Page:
LOPINOT residents continued to hold out hope for a woman who was swept away by strong currents in the Surrey River on Wednesday morning.
Newsday understands Theresa Lynch, 45, her brother, identified only as William, and two friends went to tend to their crops in McDavid Street, Surrey Village, Lopinot.
At around 10 am, Lynch and her brother tried to cross the river but both were swept away. While her brother was able to pull himself out of the river, Lynch quickly disappeared under the water.
Her brother was taken to hospital for minor injuries and remained warded up to Wednesday night.
Residents in the area called the police and fire service, who started a search and rescue exercise for the woman.
Officers from the Fire Services' Land, Search and Rescue Unit as well as volunteers from the Hunters Search and Rescue Team continued to search different parts of the Surrey River and surrounding forested areas for Lynch up to 6.30 pm.
Several residents in the area said Lynch, who lived in La Pastora, had been planting crops for about two years.
One of Lynch's neighbours said she was known to be a good swimmer and hoped she survived the ordeal.
"It's not a nice situation to be in. We live on the land here and we've never seen the river with currents so strong before.
"I really do hope she is found safely, though," the neighbour said.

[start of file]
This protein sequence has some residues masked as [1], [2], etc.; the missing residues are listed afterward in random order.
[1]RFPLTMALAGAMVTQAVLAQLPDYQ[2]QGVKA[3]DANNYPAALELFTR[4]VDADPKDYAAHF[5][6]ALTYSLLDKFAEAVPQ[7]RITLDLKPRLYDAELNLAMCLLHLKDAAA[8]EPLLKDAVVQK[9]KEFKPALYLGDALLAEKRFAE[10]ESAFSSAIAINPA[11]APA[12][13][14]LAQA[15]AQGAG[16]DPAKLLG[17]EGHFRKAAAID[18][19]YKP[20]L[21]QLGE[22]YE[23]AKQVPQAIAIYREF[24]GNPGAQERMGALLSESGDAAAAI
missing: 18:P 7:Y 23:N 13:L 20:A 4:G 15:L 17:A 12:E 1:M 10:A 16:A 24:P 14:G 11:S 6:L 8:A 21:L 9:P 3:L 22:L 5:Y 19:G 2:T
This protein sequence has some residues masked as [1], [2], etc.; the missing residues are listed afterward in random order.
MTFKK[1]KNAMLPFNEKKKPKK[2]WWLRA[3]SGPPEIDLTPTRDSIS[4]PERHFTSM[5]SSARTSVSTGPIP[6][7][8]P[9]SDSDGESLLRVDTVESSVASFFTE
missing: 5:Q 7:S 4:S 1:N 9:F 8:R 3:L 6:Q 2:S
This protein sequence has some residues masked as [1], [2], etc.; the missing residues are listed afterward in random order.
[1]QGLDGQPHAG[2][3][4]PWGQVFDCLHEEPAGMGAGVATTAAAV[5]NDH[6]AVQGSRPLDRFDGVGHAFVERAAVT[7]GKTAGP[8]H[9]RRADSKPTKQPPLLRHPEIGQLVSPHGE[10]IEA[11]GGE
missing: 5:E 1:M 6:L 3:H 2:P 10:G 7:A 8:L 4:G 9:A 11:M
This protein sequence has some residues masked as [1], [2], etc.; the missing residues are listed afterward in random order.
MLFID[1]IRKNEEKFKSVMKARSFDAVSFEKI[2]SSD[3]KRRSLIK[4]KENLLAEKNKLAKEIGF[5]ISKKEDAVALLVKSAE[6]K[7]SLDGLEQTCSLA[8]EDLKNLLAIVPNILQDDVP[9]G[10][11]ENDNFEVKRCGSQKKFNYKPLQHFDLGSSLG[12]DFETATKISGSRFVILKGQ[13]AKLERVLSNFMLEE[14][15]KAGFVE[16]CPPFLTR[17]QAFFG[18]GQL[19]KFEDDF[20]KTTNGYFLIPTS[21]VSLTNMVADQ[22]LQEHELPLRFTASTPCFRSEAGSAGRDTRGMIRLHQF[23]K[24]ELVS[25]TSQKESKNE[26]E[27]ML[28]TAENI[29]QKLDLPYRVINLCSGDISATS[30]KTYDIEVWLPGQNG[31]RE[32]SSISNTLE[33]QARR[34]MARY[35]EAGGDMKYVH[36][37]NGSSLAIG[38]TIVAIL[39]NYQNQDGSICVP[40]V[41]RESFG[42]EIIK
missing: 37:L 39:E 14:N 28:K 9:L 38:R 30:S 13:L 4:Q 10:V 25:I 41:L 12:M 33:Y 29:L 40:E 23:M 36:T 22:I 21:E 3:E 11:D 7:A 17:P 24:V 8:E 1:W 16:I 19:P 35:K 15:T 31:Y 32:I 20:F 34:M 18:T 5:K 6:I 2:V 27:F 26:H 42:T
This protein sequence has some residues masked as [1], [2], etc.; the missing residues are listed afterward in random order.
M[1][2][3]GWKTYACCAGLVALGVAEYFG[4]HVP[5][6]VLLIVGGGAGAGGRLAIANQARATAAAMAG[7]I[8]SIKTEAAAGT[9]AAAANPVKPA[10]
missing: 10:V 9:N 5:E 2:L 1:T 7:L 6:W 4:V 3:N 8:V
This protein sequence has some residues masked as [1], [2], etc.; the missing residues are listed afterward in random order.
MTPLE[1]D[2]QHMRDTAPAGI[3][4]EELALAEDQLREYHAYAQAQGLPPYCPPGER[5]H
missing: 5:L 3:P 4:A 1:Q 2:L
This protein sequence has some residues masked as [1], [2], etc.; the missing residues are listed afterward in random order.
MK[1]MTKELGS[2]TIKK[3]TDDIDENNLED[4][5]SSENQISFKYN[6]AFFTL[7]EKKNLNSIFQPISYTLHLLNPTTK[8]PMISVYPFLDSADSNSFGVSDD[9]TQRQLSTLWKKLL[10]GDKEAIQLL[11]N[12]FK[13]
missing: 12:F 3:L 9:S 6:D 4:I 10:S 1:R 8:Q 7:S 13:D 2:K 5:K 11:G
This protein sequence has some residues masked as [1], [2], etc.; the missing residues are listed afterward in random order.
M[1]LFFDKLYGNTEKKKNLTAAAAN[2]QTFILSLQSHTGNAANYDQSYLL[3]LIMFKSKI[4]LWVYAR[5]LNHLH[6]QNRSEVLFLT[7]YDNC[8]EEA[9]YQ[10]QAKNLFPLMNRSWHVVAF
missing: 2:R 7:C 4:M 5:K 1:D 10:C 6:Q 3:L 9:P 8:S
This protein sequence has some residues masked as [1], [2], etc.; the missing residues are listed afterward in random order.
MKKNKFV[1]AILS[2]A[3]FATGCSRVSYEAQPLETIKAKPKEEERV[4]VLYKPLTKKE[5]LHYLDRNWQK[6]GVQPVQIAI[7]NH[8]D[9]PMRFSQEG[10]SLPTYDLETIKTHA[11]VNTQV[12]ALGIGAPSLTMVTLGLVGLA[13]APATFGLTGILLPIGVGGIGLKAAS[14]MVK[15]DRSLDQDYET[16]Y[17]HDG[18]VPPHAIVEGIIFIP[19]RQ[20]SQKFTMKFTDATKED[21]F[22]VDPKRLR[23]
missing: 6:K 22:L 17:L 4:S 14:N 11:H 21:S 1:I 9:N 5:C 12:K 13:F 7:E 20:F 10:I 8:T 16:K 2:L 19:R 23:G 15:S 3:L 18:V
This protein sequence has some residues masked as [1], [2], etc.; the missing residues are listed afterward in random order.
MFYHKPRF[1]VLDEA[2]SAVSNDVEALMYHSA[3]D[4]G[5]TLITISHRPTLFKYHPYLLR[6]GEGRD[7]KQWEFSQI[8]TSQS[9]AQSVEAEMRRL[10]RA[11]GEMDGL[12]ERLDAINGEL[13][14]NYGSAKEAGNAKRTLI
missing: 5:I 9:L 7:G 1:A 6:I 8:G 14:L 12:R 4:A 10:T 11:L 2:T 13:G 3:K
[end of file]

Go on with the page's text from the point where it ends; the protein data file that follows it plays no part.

Fire officers and hunters continued their search into the night, using torchlights and head lamps to try and find Lynch.
Residents count losses
Residents and business owners on Lopinot Road, said they were taken by surprise by the flooding. They said the heavy rain, which began at around 9 am, led to the swelling of a nearby river and flooding of homes.
Newsday visited Lopinot Road and spoke with business owner Chandai Singh, whose grocery was flooded.
Singh has lived in the area for over 20 years and said this was the worst flooding she had seen in her time as a resident.
"We don't get flooding anywhere near this level.
"It wasn't just the grocery that was affected. We live on the same compound and all of the rooms were ruined from all the mud and floodwater."
Singh, who opened the grocery two months ago, said dealing with flooding so soon after opening her business was difficult.
A nearby bar was also flooded, with the water level rising so high that it destroyed a roulette machine.
One resident, Gayatri Singh, who volunteered to help her neighbours clean up, said workers barely had time to leave before water began to flood the bar.